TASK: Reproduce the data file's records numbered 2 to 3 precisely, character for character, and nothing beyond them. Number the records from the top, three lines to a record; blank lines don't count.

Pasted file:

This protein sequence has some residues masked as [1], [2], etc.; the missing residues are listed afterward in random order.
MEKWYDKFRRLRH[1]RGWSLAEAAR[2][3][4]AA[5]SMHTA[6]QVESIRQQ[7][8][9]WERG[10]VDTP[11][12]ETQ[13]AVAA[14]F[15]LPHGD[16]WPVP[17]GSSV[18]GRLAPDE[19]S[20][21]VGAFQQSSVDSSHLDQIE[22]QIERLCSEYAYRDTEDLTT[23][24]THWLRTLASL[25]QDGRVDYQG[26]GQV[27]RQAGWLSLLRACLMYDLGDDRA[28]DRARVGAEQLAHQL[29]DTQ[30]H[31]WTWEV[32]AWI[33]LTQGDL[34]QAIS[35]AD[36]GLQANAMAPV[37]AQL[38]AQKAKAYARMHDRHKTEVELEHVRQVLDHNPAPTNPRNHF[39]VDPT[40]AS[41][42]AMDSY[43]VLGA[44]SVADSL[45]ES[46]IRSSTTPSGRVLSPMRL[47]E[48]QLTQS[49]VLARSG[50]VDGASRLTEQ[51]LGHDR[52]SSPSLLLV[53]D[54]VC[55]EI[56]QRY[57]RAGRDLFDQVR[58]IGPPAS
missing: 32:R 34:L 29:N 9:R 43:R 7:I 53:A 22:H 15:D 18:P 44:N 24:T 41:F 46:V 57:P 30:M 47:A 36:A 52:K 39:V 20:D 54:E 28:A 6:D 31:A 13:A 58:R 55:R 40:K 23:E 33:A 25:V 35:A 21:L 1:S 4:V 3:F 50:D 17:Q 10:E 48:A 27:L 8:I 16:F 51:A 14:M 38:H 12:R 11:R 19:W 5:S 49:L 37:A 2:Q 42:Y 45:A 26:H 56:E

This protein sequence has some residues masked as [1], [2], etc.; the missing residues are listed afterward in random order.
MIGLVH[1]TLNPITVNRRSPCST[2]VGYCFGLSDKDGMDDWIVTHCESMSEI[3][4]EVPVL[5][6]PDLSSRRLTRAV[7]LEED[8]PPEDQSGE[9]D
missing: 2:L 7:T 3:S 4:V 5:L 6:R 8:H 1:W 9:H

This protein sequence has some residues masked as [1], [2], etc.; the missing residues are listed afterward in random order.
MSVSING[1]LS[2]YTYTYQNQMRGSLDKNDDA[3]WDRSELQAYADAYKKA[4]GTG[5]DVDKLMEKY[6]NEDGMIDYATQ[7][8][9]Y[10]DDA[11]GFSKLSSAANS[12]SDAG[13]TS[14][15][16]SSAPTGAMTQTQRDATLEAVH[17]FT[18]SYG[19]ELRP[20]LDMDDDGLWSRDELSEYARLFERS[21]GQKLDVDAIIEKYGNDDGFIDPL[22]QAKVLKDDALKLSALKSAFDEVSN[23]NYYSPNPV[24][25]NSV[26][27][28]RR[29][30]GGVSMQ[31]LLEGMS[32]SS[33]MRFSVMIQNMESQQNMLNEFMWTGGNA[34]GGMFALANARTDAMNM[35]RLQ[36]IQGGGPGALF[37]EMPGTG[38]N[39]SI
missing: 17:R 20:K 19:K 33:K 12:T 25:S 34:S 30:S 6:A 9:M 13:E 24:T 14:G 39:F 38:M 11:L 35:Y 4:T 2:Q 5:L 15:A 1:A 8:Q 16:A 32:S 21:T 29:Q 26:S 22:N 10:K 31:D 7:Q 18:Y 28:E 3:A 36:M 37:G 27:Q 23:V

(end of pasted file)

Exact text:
This protein sequence has some residues masked as [1], [2], etc.; the missing residues are listed afterward in random order.
MIGLVH[1]TLNPITVNRRSPCST[2]VGYCFGLSDKDGMDDWIVTHCESMSEI[3][4]EVPVL[5][6]PDLSSRRLTRAV[7]LEED[8]PPEDQSGE[9]D
missing: 2:L 7:T 3:S 4:V 5:L 6:R 8:H 1:W 9:H

This protein sequence has some residues masked as [1], [2], etc.; the missing residues are listed afterward in random order.
MSVSING[1]LS[2]YTYTYQNQMRGSLDKNDDA[3]WDRSELQAYADAYKKA[4]GTG[5]DVDKLMEKY[6]NEDGMIDYATQ[7][8][9]Y[10]DDA[11]GFSKLSSAANS[12]SDAG[13]TS[14][15][16]SSAPTGAMTQTQRDATLEAVH[17]FT[18]SYG[19]ELRP[20]LDMDDDGLWSRDELSEYARLFERS[21]GQKLDVDAIIEKYGNDDGFIDPL[22]QAKVLKDDALKLSALKSAFDEVSN[23]NYYSPNPV[24][25]NSV[26][27][28]RR[29][30]GGVSMQ[31]LLEGMS[32]SS[33]MRFSVMIQNMESQQNMLNEFMWTGGNA[34]GGMFALANARTDAMNM[35]RLQ[36]IQGGGPGALF[37]EMPGTG[38]N[39]SI
missing: 17:R 20:K 19:K 33:K 12:T 25:S 34:S 30:S 6:A 9:M 13:E 24:T 14:G 39:F 38:M 11:L 35:Y 4:T 2:Q 5:L 15:A 1:A 8:Q 16:A 32:S 21:T 29:Q 26:S 22:N 10:K 31:D 7:Q 18:Y 28:E 3:A 36:M 37:G 27:Q 23:V